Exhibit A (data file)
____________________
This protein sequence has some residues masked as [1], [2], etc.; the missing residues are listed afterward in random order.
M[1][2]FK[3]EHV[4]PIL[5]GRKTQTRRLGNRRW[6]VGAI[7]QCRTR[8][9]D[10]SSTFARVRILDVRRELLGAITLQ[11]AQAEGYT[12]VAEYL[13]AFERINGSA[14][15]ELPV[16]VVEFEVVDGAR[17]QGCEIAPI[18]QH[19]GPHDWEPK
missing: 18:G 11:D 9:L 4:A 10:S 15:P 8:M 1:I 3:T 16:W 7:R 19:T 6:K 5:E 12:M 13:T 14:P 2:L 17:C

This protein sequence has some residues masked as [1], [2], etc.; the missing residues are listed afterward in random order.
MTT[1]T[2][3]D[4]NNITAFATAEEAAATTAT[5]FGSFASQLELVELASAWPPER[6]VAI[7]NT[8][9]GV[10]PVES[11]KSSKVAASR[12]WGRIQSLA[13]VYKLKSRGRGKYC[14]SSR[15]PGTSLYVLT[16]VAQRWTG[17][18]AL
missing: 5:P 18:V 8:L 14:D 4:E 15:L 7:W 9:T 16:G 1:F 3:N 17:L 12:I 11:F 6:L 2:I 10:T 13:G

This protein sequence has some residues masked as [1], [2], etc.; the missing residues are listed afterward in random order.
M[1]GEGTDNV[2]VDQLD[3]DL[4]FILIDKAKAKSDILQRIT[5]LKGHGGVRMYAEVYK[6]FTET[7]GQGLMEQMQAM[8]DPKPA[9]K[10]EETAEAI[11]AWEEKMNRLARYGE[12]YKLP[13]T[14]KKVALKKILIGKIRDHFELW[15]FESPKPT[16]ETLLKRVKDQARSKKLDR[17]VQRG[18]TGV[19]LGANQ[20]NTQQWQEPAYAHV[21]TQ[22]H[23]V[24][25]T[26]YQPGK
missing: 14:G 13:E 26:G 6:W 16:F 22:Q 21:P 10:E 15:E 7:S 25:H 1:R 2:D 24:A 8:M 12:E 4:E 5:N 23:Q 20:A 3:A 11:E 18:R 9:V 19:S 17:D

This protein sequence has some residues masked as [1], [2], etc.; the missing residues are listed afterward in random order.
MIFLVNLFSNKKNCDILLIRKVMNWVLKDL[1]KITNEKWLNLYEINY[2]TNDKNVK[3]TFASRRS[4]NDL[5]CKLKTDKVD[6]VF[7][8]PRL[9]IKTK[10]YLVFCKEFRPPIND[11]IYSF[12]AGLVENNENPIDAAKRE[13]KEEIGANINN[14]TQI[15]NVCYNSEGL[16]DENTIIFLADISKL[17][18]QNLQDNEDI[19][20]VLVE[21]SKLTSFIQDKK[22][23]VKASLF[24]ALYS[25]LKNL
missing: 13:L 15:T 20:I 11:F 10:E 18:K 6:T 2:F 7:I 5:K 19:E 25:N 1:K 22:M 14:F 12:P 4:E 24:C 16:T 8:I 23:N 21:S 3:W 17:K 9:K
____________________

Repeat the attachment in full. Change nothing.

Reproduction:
This protein sequence has some residues masked as [1], [2], etc.; the missing residues are listed afterward in random order.
M[1][2]FK[3]EHV[4]PIL[5]GRKTQTRRLGNRRW[6]VGAI[7]QCRTR[8][9]D[10]SSTFARVRILDVRRELLGAITLQ[11]AQAEGYT[12]VAEYL[13]AFERINGSA[14][15]ELPV[16]VVEFEVVDGAR[17]QGCEIAPI[18]QH[19]GPHDWEPK
missing: 18:G 11:D 9:L 4:A 10:S 15:P 8:M 1:I 3:T 16:W 7:R 19:T 6:K 5:E 12:M 13:T 14:P 2:L 17:C

This protein sequence has some residues masked as [1], [2], etc.; the missing residues are listed afterward in random order.
MTT[1]T[2][3]D[4]NNITAFATAEEAAATTAT[5]FGSFASQLELVELASAWPPER[6]VAI[7]NT[8][9]GV[10]PVES[11]KSSKVAASR[12]WGRIQSLA[13]VYKLKSRGRGKYC[14]SSR[15]PGTSLYVLT[16]VAQRWTG[17][18]AL
missing: 5:P 18:V 8:L 14:D 4:E 15:L 7:W 9:T 16:G 1:F 3:N 17:L 12:I 11:F 6:L 2:I 10:T 13:G

This protein sequence has some residues masked as [1], [2], etc.; the missing residues are listed afterward in random order.
M[1]GEGTDNV[2]VDQLD[3]DL[4]FILIDKAKAKSDILQRIT[5]LKGHGGVRMYAEVYK[6]FTET[7]GQGLMEQMQAM[8]DPKPA[9]K[10]EETAEAI[11]AWEEKMNRLARYGE[12]YKLP[13]T[14]KKVALKKILIGKIRDHFELW[15]FESPKPT[16]ETLLKRVKDQARSKKLDR[17]VQRG[18]TGV[19]LGANQ[20]NTQQWQEPAYAHV[21]TQ[22]H[23]V[24][25]T[26]YQPGK
missing: 14:G 13:E 26:G 6:W 16:F 22:Q 21:P 10:E 15:E 7:S 25:H 1:R 2:D 24:A 8:M 12:E 4:E 5:N 23:Q 20:A 3:A 11:E 18:R 9:V 19:S 17:D

This protein sequence has some residues masked as [1], [2], etc.; the missing residues are listed afterward in random order.
MIFLVNLFSNKKNCDILLIRKVMNWVLKDL[1]KITNEKWLNLYEINY[2]TNDKNVK[3]TFASRRS[4]NDL[5]CKLKTDKVD[6]VF[7][8]PRL[9]IKTK[10]YLVFCKEFRPPIND[11]IYSF[12]AGLVENNENPIDAAKRE[13]KEEIGANINN[14]TQI[15]NVCYNSEGL[16]DENTIIFLADISKL[17][18]QNLQDNEDI[19][20]VLVE[21]SKLTSFIQDKK[22][23]VKASLF[24]ALYS[25]LKNL
missing: 13:L 15:T 20:I 11:F 10:E 18:K 6:T 2:F 7:I 5:K 19:E 25:N 1:K 22:M 14:F 12:P 4:E 24:C 16:T 8:I 23:N 21:S 3:W 17:K 9:K